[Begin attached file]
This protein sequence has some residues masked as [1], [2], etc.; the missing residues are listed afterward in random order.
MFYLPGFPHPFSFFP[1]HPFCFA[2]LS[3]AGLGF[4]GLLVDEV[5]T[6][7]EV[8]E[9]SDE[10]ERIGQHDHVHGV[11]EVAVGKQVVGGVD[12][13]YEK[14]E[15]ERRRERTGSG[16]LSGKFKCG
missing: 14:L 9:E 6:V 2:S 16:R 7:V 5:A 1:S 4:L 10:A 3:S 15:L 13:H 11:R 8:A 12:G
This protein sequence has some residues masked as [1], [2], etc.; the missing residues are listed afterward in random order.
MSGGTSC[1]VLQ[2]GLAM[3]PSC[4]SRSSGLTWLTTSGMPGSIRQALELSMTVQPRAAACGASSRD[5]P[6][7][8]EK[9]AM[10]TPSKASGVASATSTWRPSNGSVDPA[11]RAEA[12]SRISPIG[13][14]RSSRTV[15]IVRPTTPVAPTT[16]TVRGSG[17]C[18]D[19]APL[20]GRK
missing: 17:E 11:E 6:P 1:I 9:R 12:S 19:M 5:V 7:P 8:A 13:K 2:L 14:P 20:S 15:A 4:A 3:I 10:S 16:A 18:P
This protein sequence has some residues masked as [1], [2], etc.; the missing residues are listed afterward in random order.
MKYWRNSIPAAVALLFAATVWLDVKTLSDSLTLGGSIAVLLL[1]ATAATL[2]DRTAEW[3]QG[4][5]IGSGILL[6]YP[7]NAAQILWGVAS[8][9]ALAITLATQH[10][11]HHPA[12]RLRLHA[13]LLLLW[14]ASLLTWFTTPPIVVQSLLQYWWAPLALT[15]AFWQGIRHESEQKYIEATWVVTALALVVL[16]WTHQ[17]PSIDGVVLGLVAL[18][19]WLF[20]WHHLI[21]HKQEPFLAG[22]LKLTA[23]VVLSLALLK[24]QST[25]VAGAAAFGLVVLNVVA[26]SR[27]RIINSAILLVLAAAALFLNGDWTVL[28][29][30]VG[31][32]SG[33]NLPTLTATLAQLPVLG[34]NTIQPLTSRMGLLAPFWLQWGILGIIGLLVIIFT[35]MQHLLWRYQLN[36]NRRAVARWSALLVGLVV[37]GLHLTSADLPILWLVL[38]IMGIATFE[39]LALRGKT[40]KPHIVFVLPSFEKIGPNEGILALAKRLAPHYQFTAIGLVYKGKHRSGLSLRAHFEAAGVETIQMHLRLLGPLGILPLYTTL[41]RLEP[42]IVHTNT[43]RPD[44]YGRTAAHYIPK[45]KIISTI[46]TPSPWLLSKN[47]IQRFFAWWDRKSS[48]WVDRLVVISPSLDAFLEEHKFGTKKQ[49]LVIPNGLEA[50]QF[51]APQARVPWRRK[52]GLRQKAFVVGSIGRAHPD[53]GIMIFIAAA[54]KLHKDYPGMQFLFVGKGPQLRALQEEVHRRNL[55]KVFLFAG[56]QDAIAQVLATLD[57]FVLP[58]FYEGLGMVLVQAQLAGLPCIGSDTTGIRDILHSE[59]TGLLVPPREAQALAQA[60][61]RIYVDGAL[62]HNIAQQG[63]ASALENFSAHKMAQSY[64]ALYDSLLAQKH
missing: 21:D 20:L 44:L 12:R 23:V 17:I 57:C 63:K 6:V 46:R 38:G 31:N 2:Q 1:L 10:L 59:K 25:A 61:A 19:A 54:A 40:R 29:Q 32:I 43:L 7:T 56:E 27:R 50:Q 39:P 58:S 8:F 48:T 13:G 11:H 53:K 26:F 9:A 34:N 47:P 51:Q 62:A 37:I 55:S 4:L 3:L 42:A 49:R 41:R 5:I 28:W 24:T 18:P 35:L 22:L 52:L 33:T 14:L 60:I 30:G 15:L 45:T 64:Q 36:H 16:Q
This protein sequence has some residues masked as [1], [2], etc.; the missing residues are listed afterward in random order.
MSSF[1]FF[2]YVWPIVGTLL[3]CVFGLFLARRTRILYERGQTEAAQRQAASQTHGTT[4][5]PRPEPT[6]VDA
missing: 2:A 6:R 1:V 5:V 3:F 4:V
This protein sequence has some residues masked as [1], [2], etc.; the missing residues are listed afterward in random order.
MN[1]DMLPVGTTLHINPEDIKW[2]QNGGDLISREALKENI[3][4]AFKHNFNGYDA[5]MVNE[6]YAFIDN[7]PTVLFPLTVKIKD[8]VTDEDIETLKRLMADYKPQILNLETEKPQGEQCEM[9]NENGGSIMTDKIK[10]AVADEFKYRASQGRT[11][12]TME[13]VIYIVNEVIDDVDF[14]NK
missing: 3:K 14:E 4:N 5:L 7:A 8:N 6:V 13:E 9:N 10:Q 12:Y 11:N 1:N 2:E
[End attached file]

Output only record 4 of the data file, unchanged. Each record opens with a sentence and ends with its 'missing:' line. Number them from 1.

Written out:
This protein sequence has some residues masked as [1], [2], etc.; the missing residues are listed afterward in random order.
MSSF[1]FF[2]YVWPIVGTLL[3]CVFGLFLARRTRILYERGQTEAAQRQAASQTHGTT[4][5]PRPEPT[6]VDA
missing: 2:A 6:R 1:V 5:V 3:F 4:V